Parking has been and remains one of the most popular and controversial processes we deal with as councillors. As we write this post, all the rest of the ward is becoming part of a Residents’ Parking Zone or RPZ. It’s taken a while, and the process can appear a bit convoluted, so we thought a quick recap would be helpful. This blog post aims to walk through the stages that got us to where we are now.
The beginning: after many impassioned requests and much unhappiness, we had a consultation to ask people in the area roughly bounded by Woodgrange Road, Capel Road, Ridley Road, and Sebert Road whether they wanted to have some form of restricted parking on their roads. The answer to this was a clear ‘yes’.
Subsequently, as part of the Council’s budget and various announcements for this current financial year, Newham announced as part of Keep Newham Moving that the whole borough would be subject to some form of residents’ parking zone. So the question then became ‘what hours of operation’ rather than ‘yes or no’.
Something that was difficult, then, was to decide what to do about the area of the ward we hadn’t included in the previous consultation. That is, the part of the ward on the western side of Woodgrange Road, sitting between the restrictions of Waltham Forest, the restrictions of Stratford, and the proposed restrictions in the eastern area of the ward. We met with the parking design team, with Cllr Ken Clarke who is the Cabinet member with responsibility for parking, and discussed it together.
We decided in the end that although it was difficult, it just wouldn’t be fair to exclude this relatively small area at this stage. If we’d moved ahead with restrictions in one area but not another, we would effectively leave the roads west of Woodgrange (Dames Road, Field Road, Essex Street, and more) as a small isolated island of no restrictions. Every vehicle that wanted to park for free would move onto those roads, some of which are amongst the narrowest in the ward. We felt it wouldn’t be right to let those roads become clogged up and to leave them out, so we decided, very slightly with gritted teeth, that it was the right and honest thing to do, to include them now and move on to the next stage.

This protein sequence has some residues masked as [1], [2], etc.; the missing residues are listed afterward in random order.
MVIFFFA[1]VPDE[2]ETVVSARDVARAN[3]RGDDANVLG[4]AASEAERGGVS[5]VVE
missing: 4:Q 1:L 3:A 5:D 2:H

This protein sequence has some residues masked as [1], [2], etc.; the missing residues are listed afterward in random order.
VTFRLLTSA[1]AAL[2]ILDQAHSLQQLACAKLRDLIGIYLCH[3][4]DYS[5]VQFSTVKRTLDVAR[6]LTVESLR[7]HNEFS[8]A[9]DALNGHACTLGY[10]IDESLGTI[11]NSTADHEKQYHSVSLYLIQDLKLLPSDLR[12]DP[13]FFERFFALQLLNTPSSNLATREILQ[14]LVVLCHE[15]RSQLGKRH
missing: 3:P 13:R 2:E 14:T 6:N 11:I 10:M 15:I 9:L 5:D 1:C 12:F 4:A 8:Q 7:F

So the next consultation was about the hours of operation. This is very far from straightforward. For every person who lobbied us strongly saying that problems (commuters, abandoned vehicles, cars for sale, and second vehicles from other RPZs) could be adequately managed by the shortest hours possible, and who felt strongly that we need to help local businesses with as much free parking as possible, there were others that who told us that even longer hours we required: all day every day, and right into the evening (particularly from residents living near Churches).
We also insisted on having a residents’ drop-in session as part of this consultation, at the Gate library one evening. I’d be lying if I said this was the most pleasant evening I’ve ever spent, but I do think it was important to give residents the chance to speak face to face about something that people felt so strongly about. What really struck me about that drop-in was that although the overall ‘noise’ from it was very anti-restrictions, when I made the effort to speak to each person who attended individually and to ask them what their comments and concerns were, most people came along with relatively minor queries or proposed amendments, and the majority of people were in favour overall of restrictions.